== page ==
John Squire: Time Changes Everything


John Squire, eh? Set himself up as the chief architect of the eighties most promising debut album, and then what did he do? Took five years to write a half-arsed second album (well, one cheek was lovely), and then kind of lost the plot. To lose one band could be considered unlucky, to lose three…well, that just proves he’s an egomaniac, doesn’t it? The claim has been levelled at him by at least two of his former singers, and Squire himself has recently hinted he may be slightly ‘uncompromising’. So what do you do then if you’ve got a knack for writing memorable melodies and no-one to sing them? Well, if you’re John Squire, you do it yourself.

Apparently, the man who would let his effervescent guitar work do his talking, doesn’t say much himself. So it’s a bit of a surprise that he has decided to unveil his singing voice on his debut solo album. To be frank, it’s not great, but then he was third choice singer in the Stone Roses, behind Ian ‘Squonk’ Brown, so what do you expect? Ridiculously exciting though thoroughly superfluous guitar work tied to pleasant but slightly bland songs, I hear you say? Well, you’d be half right.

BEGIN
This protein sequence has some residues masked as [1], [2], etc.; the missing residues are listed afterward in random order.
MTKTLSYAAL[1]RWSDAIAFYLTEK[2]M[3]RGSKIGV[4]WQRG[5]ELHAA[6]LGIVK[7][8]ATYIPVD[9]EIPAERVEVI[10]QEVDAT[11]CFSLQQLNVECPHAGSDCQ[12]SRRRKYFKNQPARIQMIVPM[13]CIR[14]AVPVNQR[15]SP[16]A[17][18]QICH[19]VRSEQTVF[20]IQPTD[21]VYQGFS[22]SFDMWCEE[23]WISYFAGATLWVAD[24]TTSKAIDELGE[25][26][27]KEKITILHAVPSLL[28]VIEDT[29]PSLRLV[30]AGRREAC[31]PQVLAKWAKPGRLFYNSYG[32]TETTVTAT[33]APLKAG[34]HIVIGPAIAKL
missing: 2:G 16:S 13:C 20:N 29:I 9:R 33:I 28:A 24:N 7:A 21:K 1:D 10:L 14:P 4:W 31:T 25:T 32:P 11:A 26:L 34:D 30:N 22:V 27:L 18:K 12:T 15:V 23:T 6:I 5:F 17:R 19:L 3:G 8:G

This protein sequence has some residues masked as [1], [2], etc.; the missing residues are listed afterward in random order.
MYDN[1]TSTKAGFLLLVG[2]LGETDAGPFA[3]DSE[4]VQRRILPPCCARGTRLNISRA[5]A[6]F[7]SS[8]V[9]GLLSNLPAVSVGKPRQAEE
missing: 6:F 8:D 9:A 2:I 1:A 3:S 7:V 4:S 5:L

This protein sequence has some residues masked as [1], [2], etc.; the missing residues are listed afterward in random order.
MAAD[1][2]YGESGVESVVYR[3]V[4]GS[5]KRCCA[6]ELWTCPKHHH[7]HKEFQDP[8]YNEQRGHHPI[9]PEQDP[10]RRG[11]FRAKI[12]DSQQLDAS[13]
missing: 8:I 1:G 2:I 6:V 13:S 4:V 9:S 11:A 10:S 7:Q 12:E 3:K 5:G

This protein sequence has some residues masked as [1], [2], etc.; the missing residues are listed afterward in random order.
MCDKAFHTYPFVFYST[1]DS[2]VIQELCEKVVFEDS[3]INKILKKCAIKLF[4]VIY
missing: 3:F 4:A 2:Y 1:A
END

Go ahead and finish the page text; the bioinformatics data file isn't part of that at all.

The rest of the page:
Because somewhere, somewhen, Squire has had a personal epiphany concerning his songwriting, in as much as they now sound like songs rather than several hundred guitar solos sellataped together. From the off, Time Changes Everything is a record of such depth and melodic strength, that several reviewers before me have claimed it to be the true follow up to the Stone Roses debut album. However, critics have also claimed that Squire’s voice is an affront to taste. True, it ain’t pretty, but it does the job, and when the songs are lodged inside your head (as they will be after a couple of listens), you can choose whichever singer you like to sing them. Oddly, the guitars are slightly subdued, and actually complement the songs. It’s a pleasant surprise, and makes for one of the strongest albums released this year. That’s strong as in ten good songs rather than two half-decent singles and forty-odd minutes of shite. It’s just a shame that it’s taken him thirty-nine years to get his obvious song-writing and guitar-playing talents in equilibrium. Stand out tracks? 'I Miss You', 'Time Changes Everything', and the first single, 'Joe Louis'. Go and get it. If nothing else, it’ll piss Ian Brown off, and that’s no bad thing.


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